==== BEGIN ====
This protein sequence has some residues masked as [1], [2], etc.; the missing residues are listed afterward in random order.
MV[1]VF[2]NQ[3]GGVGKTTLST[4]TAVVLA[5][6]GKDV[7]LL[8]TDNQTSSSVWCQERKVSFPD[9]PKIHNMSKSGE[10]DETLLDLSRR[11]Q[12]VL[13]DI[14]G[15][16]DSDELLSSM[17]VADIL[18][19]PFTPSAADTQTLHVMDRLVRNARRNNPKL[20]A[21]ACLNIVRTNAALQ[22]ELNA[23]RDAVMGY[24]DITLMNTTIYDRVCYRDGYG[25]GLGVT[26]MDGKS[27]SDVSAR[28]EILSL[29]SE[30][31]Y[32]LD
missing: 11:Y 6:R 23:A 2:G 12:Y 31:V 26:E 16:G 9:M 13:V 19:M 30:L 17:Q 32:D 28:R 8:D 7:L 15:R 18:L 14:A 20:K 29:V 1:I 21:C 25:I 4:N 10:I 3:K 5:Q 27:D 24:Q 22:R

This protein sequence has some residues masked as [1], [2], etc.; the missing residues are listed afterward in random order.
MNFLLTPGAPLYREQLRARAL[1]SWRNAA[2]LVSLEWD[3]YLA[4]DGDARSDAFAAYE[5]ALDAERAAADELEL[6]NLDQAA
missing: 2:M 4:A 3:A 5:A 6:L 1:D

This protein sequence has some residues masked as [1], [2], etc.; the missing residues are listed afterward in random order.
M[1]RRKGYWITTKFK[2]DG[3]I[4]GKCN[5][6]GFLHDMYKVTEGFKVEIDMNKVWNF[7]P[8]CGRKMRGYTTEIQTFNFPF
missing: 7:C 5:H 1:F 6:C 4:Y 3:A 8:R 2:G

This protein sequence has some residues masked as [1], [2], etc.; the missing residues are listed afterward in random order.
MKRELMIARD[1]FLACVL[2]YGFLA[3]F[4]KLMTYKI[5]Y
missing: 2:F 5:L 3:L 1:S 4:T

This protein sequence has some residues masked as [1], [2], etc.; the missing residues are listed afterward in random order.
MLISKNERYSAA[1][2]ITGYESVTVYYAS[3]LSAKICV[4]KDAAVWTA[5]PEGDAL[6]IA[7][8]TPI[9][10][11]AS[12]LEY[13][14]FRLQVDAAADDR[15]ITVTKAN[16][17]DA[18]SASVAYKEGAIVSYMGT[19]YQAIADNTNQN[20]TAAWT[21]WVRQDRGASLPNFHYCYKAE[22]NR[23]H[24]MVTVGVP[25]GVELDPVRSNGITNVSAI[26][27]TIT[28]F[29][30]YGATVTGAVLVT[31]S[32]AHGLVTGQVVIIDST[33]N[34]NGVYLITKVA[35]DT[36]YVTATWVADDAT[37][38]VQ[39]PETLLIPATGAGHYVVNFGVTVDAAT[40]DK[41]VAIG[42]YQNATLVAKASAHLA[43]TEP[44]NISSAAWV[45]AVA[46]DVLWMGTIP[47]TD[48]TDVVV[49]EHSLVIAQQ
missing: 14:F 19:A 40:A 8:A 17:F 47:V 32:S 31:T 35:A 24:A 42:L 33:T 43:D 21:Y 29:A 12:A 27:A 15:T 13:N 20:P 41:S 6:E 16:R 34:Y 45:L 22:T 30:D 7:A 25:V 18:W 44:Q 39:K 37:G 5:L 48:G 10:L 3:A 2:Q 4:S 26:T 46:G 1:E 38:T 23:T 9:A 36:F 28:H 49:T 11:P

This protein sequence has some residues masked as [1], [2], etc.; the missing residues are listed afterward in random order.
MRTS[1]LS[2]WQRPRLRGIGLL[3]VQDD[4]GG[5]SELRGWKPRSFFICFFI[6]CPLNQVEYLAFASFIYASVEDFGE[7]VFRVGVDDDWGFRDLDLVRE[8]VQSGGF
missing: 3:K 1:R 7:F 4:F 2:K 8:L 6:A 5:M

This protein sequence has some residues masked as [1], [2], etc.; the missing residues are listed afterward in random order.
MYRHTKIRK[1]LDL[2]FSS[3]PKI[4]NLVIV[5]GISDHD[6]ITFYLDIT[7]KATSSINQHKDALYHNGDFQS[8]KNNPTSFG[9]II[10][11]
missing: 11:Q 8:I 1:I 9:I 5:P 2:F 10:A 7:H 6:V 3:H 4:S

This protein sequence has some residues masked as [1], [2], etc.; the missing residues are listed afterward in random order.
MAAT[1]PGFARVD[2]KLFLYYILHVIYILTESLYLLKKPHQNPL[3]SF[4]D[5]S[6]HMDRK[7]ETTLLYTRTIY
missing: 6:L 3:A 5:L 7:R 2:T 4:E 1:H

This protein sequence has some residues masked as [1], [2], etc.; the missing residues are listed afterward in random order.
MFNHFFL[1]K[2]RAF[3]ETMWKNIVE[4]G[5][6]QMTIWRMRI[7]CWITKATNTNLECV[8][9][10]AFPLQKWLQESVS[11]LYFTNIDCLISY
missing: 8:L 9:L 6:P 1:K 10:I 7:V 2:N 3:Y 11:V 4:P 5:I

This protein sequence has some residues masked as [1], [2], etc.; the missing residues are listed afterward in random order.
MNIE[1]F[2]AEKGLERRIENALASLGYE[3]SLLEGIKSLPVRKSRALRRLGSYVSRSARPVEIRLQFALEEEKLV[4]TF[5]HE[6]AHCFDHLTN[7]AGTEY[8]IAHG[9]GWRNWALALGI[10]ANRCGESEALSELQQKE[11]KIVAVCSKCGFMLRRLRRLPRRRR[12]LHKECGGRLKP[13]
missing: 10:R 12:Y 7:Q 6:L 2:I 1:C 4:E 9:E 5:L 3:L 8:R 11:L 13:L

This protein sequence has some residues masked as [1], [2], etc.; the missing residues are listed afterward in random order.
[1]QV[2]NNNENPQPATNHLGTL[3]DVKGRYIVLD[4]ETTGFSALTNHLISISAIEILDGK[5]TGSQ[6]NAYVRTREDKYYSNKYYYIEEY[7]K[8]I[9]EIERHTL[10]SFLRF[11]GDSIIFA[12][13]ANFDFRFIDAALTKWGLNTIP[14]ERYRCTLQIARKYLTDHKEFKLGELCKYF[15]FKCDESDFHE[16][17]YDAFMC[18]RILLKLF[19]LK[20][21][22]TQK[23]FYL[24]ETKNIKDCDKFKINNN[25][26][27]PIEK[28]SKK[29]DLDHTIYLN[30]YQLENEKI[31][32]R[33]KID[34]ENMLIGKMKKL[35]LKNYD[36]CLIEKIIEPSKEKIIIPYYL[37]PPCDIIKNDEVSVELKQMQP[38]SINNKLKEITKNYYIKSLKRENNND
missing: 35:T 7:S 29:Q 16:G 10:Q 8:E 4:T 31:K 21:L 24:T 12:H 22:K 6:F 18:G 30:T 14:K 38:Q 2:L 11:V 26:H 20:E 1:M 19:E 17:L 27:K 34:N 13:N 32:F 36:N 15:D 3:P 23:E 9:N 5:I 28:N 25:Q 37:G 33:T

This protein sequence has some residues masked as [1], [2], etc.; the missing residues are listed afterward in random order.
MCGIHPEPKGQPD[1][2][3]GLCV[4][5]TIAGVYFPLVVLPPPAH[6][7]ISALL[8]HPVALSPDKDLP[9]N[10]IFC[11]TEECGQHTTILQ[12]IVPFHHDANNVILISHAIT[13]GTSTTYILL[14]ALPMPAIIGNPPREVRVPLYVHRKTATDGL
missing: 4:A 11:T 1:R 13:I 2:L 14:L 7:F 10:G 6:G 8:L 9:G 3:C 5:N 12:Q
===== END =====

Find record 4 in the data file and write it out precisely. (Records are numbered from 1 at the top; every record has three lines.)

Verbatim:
This protein sequence has some residues masked as [1], [2], etc.; the missing residues are listed afterward in random order.
MKRELMIARD[1]FLACVL[2]YGFLA[3]F[4]KLMTYKI[5]Y
missing: 2:F 5:L 3:L 1:S 4:T